Wednesday, April 27, 2011

A Visit to the Mint - It Makes Cents!

Isn't that a catchy title?!! It's the tagline on the tourist brochure for the Royal Australian Mint and I think no visit to Canberra would be complete without a visit to The Mint.

How's this for a staircase? Go on, take a closer look...... Can you see the coins?On closer inspection, you can see that the risers are completely filled with 5c coins!Now, take another look at the whole staircase. Notice how all the coins are tumbling down from the top of the staircase to fill the risers from the bottom up. How neat is that!

The staircase leads to the viewing gallery where you can watch the coins being made and learn all about the coin making process.

The first part of the process is really low tech and it occurred to me that it is similar to how I'd produce a design in my own studio. It starts out with an artist who sketches the design on paper and then carves it into a plaster disk the size of a plate. This is painstakingly refined until the design is perfected. Now, I might not carve my design but I'd certainly use plaster or polymer clay or something else that I could mould or sculpt to create my original.

The next stage is to create a rubber mould from the plaster disk so that the image is reversed. This would be the next step in my studio too: creating the mould from silicone. This one is really shallow but that's all that's needed for the next step.

And the bit that got me the most excited: they use epoxy resin to create a hard copy of the original plaster design! Wow, just like I would do in my own studio! At this point we leave the artist behind and computers and technology step in. But I was struck by how unsophisticated this part of the coin making process is - it is exactly what we, as artists and crafters, would do in our own studios.

And I just can't finish this post without commenting on how similar the resin coin above looks to the one in this post (before I aged it). Who'd have thought?!!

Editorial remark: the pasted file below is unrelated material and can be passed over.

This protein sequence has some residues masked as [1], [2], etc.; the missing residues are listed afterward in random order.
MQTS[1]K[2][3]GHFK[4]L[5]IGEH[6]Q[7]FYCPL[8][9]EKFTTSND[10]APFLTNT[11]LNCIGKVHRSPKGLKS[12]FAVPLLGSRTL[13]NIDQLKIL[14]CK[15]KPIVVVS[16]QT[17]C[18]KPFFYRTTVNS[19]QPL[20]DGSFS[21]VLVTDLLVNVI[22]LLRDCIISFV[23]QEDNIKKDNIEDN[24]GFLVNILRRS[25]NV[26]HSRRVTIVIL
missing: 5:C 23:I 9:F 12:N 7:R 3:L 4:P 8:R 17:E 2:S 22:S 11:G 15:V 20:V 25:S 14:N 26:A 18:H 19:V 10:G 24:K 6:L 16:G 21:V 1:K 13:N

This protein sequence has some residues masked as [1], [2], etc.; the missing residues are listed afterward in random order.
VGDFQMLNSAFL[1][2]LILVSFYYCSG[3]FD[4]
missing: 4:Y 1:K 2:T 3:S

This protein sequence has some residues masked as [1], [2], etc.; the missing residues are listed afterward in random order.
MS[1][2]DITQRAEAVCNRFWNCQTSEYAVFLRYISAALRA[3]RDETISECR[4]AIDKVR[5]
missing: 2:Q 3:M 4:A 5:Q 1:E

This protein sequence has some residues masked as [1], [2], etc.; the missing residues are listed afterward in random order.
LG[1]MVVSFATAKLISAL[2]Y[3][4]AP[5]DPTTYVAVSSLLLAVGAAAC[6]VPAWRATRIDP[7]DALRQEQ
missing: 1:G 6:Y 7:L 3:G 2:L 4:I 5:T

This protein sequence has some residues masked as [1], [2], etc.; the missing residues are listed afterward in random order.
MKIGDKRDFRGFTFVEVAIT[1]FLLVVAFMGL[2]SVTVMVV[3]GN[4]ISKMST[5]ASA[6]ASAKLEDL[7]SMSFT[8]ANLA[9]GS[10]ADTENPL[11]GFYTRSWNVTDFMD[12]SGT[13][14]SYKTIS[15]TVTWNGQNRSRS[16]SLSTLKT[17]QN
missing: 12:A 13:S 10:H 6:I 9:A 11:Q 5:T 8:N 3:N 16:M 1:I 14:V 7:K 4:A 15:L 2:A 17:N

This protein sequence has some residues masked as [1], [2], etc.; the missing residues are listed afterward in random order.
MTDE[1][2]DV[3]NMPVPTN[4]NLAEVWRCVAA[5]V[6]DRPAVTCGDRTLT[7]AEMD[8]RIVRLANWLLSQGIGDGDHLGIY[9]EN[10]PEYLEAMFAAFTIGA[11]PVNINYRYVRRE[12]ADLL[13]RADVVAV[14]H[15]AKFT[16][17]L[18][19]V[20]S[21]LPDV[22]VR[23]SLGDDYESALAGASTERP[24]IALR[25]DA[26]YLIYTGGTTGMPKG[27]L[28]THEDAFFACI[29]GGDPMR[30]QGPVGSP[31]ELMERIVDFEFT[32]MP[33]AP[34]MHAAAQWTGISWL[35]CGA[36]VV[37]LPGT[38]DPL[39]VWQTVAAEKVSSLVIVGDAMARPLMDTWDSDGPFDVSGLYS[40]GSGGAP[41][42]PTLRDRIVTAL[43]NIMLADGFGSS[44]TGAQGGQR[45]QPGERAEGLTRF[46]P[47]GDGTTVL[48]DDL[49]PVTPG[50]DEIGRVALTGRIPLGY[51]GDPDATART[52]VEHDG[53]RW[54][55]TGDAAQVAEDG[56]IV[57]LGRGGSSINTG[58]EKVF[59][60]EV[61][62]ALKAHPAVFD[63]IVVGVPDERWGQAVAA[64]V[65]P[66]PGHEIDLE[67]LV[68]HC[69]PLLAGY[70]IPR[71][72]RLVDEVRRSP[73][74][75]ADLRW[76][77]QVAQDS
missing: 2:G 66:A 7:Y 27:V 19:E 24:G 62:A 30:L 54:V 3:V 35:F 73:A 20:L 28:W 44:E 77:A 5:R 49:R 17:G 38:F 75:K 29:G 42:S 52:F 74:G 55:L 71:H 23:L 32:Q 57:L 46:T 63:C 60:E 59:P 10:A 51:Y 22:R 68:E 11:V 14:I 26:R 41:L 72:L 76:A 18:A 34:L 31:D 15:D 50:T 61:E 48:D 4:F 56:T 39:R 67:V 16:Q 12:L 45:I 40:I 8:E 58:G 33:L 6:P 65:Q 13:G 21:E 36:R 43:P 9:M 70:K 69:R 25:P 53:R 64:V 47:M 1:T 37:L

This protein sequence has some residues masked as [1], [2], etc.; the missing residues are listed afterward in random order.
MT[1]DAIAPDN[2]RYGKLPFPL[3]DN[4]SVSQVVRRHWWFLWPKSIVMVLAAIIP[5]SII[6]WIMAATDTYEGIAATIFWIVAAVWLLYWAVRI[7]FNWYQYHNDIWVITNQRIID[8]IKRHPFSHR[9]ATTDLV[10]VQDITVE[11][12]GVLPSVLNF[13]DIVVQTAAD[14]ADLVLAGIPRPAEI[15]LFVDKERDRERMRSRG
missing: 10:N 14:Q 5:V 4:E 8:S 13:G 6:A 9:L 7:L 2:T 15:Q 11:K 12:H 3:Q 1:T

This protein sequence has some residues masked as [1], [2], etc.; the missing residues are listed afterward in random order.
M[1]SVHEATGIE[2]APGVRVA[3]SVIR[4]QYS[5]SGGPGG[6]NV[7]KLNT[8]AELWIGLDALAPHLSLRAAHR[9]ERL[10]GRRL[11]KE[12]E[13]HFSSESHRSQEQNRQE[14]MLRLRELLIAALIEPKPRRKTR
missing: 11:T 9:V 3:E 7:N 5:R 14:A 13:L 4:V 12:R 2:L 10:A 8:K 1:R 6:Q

I'll be back soon with more coin related posts.

'Til next time.....

If you can't get enough of My Tutorials and you want even more inspiration, click here to find my books and printable pdfs

Tuesday, April 26, 2011

Gem Craft Winner

Thank you to all of you who wished me well on my 3-year blogaversary. It is wonderful to have you interact with me here on my blog. I know that I see some of you at workshops, and there are others who are my online buddies as well as those of you also who stop by my blog regularly to see what I've been up to but it's always heartfelt when you leave me a comment, so thanks to you all for helping me to celebrate this milestone.

To the winner of the Gem Craft kit, I hope you love playing with your new prize. So here goes........

The winner is (as drawn by Random Org)

Comment number 3 - Julie P.

Congratulations Julie P. Please contact me withing 3 days to claim your prize.

Thank you all once again for stopping by to help me celebrate.

'Til next time.....

If you can't get enough of My Tutorials and you want even more inspiration, click here to find my books and printable pdfs